Frieze carpet is an excellent choice for families, pet owners, and in spaces that experience high traffic volume. There are dozens of advantages and disadvantages to frieze carpet. Find out if frieze carpeting is right for you or your client and how to determine which option is best suited for your needs.
There are two major types of frieze carpeting materials. Higher quality frieze carpets, made from nylon or wool fabrics, and frieze carpets made from polyethylene terephthalate (PET). The first option generally costs more, but wears better and offers superior strength. Though PET materials are not as resilient, frieze carpeting in itself is an excellent choice for most home owners and in office spaces.
Frieze carpets are made of short, twisted fibers with strands measuring less than ¼ inch. Each carpet tuft has two ply’s of yard, twisted together in 3-5 twists per inch. Higher quality frieze carpeting will contain up to 7-9 twists per inch, creating a curled appearance. The fibers flop, concealing dirt, footprints and even vacuum marks. That carpet fibers are loosely constructed, lending itself to the nickname “shag” or “California shag.”
The short fibers make frieze perfect for high traffic areas. Its twisted fibers flop in a lackluster manner, easily concealing dirt, stains and foot prints. This durable carpet offers a long life that requires little maintenance, and comes in a wide variety of colors and patterns.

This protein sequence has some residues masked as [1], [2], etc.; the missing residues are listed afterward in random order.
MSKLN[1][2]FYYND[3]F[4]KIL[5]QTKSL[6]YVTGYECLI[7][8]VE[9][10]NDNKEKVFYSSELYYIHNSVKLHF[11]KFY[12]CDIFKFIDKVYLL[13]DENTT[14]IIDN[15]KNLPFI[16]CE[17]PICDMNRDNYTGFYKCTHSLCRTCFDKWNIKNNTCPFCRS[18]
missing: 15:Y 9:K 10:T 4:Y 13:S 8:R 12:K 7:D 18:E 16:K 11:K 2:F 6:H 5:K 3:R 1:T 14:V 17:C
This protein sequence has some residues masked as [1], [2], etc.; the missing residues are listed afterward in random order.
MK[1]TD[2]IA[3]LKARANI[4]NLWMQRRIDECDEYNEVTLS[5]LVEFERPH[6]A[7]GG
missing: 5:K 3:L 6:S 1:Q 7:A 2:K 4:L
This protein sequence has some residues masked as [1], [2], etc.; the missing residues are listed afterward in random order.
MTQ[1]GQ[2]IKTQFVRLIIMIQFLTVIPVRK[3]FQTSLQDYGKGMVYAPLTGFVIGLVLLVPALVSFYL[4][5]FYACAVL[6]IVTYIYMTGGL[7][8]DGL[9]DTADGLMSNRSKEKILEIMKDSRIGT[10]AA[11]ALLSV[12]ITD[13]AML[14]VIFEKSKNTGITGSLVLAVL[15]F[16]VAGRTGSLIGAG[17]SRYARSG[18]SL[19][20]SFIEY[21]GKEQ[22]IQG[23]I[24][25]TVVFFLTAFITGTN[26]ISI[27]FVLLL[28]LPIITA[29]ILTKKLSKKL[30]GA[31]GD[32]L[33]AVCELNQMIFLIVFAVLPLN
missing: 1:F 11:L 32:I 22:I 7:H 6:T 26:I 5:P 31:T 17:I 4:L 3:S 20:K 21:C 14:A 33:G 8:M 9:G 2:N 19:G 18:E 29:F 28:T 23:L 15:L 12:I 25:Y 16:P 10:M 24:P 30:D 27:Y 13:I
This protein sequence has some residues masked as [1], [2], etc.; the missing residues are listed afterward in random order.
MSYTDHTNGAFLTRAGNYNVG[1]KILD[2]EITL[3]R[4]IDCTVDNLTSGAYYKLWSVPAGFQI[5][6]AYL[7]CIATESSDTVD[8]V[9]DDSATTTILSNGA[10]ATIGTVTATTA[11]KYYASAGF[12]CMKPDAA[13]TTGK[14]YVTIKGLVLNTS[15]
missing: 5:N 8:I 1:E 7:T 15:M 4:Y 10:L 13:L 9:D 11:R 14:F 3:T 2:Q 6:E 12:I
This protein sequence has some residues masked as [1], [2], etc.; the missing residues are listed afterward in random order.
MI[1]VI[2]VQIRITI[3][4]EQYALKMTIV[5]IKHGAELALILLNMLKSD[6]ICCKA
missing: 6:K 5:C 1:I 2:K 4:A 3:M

Frieze carpet has a naturally clean appearance and its speckled style further conceals dirt and stains. This carpet is soft and cozy to walk on. Its thick, plush material makes it extra desirable during the winter months—both for its comfort and its heat saving qualities.
It’s thick material also doubles as a noise reducer through its sound absorption qualities. Its thick material is also ideal for deformed or marred floors and hallways as its plush material appears inviting and creates a level appearance for floors that may be otherwise.
Frieze carpet doesn’t have too many disadvantages, provided you or your client likes its aesthetic appearance. Compared to non-textured carpeting, frieze carpet can be expensive.
Frieze carpeting made from polyethylene terephthalate (PET) fibers are less expensive, but also conceal less dirt and foot traffic and require more cleaning and care than nylon and wool versions. The PET fibers also offer less durability and shorter life span as it does not wear as well as nylon and wool versions.
Nylon fibered frieze carpeting is the superior choice, however it is the most expensive option when it comes to this shag carpet.
Tips for Cleaning:
In order to best preserve the fibers in the frieze carpet, and maximize the lifespan of the material, carpets should be vacuumed at least every two weeks. The vacuum should also contain a beater bar which helps shake up any dirt hidden beneath the individual carpet fibers. Professional cleanings should take place at least twice a year.